Therefore, when the error signal is to be converted to a digital signal by an A/D converter, the set point of voltage is arranged as a center point of the positive reference voltage (RT) and the negative reference voltage (RB), that is, a point of (RT+RB)/2 so as to obtain a sufficient dynamic range. In this case, in order to perform a reliable AGC operation, when the added up signal is input as the references (RT) and (RB), it is necessary to prevent the set point (RT+RB)/2 from being shifted and dislocated from the central point of the voltage along with the change of the references (RT) and (RB). Therefore, it is necessary to symmetrically change the references (RT) and (RB) with respect to each other relative to the central set point (RT+RB)/2. In other words, when a positive signal is input to the reference (RT), a negative signal of the same value has to be input to the reference (RB). For this purpose, an inversion amplifier of gain 1 is used to generate the signal having an inverted polarization. In this case, if the inversion amplifier has an offset or a gain error, the references (RT) and (RB) do not change symmetrically, which results in that the central set point of voltage for servo control of the error signal changes. It is possible to avoid such a problem by properly adjusting and correcting the offset and the gain of the amplifier. However, it is troublesome and costly to adjust and correct the amplifier.

In an optical pickup device, a laser beam which is converged by an objective lens is irradiated to an optical disk (or photomagnetic disk). In this case, it is necessary to adjust the position of the objective lens to focus the beam spot on the disk surface. Such an adjustment of the position of the objective lens in the focussing direction is carried out by a focus servo control circuit in response to the focus error signal.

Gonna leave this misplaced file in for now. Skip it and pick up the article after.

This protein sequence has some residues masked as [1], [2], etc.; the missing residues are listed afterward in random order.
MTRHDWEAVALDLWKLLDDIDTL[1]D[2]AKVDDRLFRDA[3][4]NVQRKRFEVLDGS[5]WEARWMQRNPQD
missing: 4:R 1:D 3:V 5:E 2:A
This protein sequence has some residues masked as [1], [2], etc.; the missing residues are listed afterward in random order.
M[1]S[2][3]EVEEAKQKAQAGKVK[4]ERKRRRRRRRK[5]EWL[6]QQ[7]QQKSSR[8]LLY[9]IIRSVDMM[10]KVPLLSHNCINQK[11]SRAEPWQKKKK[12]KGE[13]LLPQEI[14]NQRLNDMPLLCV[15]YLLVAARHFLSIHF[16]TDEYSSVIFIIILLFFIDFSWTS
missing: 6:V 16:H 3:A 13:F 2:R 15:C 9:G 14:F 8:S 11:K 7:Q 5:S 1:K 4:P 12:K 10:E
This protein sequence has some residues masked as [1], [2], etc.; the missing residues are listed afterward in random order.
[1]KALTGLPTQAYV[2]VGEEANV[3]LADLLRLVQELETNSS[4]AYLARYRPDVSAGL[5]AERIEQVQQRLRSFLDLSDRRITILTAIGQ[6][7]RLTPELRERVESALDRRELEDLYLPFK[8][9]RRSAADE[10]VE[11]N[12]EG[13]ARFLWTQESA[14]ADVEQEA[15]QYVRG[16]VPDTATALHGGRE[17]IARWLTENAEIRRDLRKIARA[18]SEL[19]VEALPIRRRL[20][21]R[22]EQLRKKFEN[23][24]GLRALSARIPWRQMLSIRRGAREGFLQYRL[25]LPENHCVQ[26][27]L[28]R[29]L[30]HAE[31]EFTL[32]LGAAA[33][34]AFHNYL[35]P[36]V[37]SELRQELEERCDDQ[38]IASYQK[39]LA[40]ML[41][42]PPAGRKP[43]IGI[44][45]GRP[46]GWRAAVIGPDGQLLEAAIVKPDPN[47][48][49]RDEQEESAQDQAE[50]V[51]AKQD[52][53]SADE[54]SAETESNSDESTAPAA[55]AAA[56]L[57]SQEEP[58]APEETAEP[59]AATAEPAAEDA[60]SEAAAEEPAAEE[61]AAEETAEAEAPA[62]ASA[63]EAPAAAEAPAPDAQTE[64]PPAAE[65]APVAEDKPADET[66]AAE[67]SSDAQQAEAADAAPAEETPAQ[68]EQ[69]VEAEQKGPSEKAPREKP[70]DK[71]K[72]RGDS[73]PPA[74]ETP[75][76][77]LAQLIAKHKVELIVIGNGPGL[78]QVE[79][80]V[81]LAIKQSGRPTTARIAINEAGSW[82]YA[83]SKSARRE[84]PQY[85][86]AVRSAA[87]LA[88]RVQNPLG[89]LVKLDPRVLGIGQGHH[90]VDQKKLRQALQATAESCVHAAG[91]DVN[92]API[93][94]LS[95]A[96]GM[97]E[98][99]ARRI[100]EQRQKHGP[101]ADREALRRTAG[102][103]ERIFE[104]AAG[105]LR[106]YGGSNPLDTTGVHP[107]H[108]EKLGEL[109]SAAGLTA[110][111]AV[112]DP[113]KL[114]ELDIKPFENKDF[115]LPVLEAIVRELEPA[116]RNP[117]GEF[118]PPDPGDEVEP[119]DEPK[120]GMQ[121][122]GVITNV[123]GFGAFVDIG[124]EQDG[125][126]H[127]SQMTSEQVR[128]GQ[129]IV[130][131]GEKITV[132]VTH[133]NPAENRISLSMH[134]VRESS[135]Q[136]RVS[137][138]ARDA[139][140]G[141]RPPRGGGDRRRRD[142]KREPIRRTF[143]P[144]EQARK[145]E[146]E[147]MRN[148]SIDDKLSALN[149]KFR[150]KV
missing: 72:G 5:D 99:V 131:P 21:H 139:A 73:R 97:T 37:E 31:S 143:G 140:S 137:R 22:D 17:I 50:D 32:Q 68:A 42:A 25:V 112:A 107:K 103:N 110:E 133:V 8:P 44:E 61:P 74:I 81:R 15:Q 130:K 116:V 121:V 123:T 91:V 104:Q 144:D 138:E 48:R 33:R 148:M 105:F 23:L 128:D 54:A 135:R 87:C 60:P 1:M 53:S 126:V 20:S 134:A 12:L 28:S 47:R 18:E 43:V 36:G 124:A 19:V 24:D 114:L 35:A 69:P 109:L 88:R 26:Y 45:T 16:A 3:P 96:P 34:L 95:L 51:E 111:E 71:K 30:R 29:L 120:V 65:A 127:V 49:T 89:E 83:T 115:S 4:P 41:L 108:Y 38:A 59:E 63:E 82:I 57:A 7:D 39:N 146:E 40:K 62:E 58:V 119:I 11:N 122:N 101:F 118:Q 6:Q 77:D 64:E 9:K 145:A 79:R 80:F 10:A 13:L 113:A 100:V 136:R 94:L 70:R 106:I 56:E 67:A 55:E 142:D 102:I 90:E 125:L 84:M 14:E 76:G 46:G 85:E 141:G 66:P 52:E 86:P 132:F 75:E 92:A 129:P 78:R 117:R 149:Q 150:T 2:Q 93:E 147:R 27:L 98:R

Most desirably, when the focus error signal is zero, the beam is focussed on the disk surface so that the beam spot diameter is minimized thereon and that the amplitude of the track error signal (or information signal) which is used for tracking servo control is maximized.

However, in actual cases, the maximum point of the track error signal does not necessarily coincide with the zero point of the focus error signal due to the constructional errors of the optical system for detecting the focus error signal and the temperature change around the system. Therefore, the offset of the focus error signal has to be corrected so that the maximum point of the track error signal coincides with the zero point of the focus error signal.

The correction of the offset is carried out in such a way that an offset voltage is applied to the focus error signal by an offset voltage applying means so that the focus error signal becomes zero at the point where the amplitude of the track error signal becomes maximum.

In the above mentioned offset correcting operation, the offset voltage to be applied to the focus error signal corresponding to the focus set point (zero cross point) is determined on the basis of the slope angle or inclination (gain) of the focus error signal at the zero point thereof under the assumption that the focus error signal is linear.

For example, under the assumption that the desired set point for the focal position of the track error signal corresponding to the maximum point of the track error signal waveform is positioned at a point dislocated from the zero point by a certain distance, the offset amount at the set point is determined from the assumptive linear line passing the zero point.

However, actually, the focus error signal is not necessarily linear. Therefore, if the offset amount based on the assumptive linear line is applied to the focus servo circuit, the focal position is dislocated from the set point. The amount of this dislocation increases according as the set point for the focal position is separated remote from the zero point. If the dislocation amount exceeds the allowable range for the focus error signal, the focus servo system becomes inoperative.

As a result, the offset voltage is limited within a small range so as not to make the servo system inoperative, which results in that the offset correction circuit can not cover the entire range of the set point of the focus offset.

Also, if a large amount of the offset voltage is applied to the focus servo system, since the focus error signal is not linear, that is the slope angle (gain) of the focus error signal is actually smaller than that of the assumptive linear line at the zero cross point, reliability of the servo control is impaired.

SUMMARY OF THE INVENTION

It is therefore an object of the present invention to provide a servo control system of an optical disk device in which the above mentioned problems are obviated.